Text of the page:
This brief exchange created serious practical disadvantages for Zotos. The question of whether a chemical formula is known to the public may involve information largely outside the petitioner's bailiwick, but scientific debates about the significance of that information may rage nevertheless.[4] The *278 complex nature of trade secret and patent litigation, and the extended opportunities provided by the Rules of the U.S. Patent Office to rebut and re-argue adverse findings de novo further belie the laymen's belief that scientific controversies are "objectively resolvable" in any simple sense of the term.

In this case, the FDA ranged far to gather evidence which, it believed, established a lack of trade secrecy for Zotos' product. An article in a German publication was found, as well as a French patent. Zotos could have not possibly have guessed which authorities the FDA would come to consult, or the scientific issues these authorities would raise. Before the agency revealed its "final" decision on December 23, it did not disclose "the facts and assumptions" on which it intended to rely, to quote the terms supplied by Chief Judge Wright. There was no "effective chance to respond to crucial facts," to quote the words of Professor Davis. The "notice" Zotos had of the FDA's proposed action was limited to the fact that 15 U.S.C. § 1454 and the agency's implementing regulations mandate the disclosure of cosmetic ingredients which are not trade secrets. This degree of notice fell far short of what is typically provided in § 553 rulemaking.

The shortcomings in the process were not remedied by any actions the agency took or permitted Zotos to take after December 23. In an analogous situation involving § 553, the Court of Appeals for this Circuit has written:

The Administrator has urged that if we conclude the notice was defective we should disregard the defect because the agency . . . gave interested persons notice of an opportunity to petition for its amendment or repeal. . . . The short answer to this contention is that Section 4(b) of the Administrative Procedure Act requires notice before rulemaking, not after. (Emphasis in original.) The right of interested persons to petition for the issuance, amendment or repeal of a rule, granted in Section 4(e) of the Act, is neither a substitute for nor an alternative to compliance with the mandatory notice requirements of Section 4(b). Wagner Electric Corporation v. Volpe, 466 F.2d 1013, 1020 (1972).

In its January 7, 1977, letter to Zotos, the FDA granted a 30-day stay so that the company could prepare a formal petition for reconsideration. In the same letter, however, the agency reiterated that the agency's first ruling "constitutes a final Agency determination." Considered together with the grant of the stay and the additional 30 days before Zotos would be required to exercise its option to sue, the legal significance of this statement, if any, is not clear. As a general matter, however, it seems to have been calculated to put Zotos on notice that the agency had no intention of examining its rebuttal information in a de novo proceeding.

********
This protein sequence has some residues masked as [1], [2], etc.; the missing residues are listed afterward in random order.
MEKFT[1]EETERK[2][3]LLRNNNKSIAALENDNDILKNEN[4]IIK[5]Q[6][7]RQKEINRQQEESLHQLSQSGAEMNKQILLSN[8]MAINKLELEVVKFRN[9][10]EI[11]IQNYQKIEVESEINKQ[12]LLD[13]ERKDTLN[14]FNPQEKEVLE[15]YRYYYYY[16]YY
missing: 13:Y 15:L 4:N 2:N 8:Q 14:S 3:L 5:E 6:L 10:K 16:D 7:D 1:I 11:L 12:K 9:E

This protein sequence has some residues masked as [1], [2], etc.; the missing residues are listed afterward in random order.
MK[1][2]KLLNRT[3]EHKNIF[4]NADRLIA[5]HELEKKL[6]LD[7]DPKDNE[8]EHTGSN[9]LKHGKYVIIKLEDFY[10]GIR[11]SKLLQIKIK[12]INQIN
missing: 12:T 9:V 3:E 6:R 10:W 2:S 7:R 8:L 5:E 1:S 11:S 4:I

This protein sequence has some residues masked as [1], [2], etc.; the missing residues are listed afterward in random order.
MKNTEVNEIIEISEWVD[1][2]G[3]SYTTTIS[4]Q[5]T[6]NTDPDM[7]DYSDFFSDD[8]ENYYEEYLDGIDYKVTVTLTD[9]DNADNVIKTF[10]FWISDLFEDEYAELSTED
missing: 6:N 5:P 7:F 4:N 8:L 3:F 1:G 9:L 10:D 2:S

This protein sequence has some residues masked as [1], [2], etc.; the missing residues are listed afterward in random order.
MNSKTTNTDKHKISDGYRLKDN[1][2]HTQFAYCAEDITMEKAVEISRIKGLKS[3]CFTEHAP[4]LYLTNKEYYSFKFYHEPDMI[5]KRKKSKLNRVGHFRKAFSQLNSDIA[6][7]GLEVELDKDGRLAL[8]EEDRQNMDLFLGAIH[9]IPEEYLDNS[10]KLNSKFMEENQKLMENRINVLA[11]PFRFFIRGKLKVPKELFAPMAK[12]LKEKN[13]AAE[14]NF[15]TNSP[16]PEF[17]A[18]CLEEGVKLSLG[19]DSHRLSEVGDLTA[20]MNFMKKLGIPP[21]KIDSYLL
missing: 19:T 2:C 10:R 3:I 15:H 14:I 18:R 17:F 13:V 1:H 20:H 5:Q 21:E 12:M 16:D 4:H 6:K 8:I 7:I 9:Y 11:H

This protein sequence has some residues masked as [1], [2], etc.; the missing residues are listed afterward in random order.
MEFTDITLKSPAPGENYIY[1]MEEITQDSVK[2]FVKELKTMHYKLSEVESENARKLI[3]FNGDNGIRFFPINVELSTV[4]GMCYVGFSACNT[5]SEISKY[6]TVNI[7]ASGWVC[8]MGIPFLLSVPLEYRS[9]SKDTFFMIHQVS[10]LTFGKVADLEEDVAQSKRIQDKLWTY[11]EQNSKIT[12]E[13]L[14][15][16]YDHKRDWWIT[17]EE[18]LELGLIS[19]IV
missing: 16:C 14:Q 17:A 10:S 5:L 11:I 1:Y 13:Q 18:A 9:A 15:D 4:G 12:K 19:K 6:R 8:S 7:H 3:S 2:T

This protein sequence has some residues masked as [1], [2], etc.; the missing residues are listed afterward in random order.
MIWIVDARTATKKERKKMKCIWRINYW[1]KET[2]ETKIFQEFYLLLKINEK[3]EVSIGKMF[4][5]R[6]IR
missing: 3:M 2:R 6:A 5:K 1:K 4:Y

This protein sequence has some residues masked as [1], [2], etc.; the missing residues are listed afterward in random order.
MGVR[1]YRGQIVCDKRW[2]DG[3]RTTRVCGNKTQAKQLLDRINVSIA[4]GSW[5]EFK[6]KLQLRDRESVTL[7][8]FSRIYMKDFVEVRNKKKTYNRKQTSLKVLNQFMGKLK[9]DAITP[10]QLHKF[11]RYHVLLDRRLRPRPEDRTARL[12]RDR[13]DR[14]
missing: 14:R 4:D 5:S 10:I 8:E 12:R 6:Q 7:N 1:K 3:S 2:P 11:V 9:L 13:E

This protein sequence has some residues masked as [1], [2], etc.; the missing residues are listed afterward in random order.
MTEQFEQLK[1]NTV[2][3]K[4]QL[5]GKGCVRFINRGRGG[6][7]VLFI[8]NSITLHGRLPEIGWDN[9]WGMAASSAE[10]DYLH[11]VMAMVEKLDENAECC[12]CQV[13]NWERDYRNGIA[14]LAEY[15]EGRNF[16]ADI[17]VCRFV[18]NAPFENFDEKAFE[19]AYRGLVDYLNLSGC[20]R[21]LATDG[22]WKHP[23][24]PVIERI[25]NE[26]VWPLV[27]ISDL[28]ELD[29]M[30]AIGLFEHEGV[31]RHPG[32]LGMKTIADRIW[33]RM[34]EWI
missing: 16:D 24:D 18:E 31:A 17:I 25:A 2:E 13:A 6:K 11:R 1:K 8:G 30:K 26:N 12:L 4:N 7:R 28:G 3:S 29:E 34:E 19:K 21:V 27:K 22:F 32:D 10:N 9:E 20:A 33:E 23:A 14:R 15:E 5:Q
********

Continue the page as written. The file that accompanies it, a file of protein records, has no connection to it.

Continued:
This possibility appears borne out by the agency's March 22, 1977, response to the reconsideration petition. The response is a one-page letter which merely repeats conclusory findings contained in the December 23 letter; it addresses none of the specifics contained either in Zotos' petition for reconsideration or the affidavit accompanying it.

The shortcomings in the agency's process were not remedied by Zotos' right to sue, either. The Administrative Procedure Act guarantees judicial review of final administrative decisions as a matter of course; the scope of review is confined to whether the decision was "arbitrary and capricious," and this option in no way substitutes for adequate notice and an opportunity to participate before administrative action becomes final.


The Court concludes, therefore, that the procedures used by the FDA to evaluate trade secret requests arising under *279 section 5 of the Fair Packaging and Labeling Act, 15 U.S.C. § 1454, and the agency's implementing regulations, violate the Due Process Clause of the Fifth Amendment. The current practice prejudices a petitioner's chance to demonstrate that a given product is a trade secret, and modification of the practice to include additional safeguards would contribute substantially to the fair treatment of claims. Mathews v. Eldrige, supra, 424 U.S. at 335, 96 S. Ct. 893.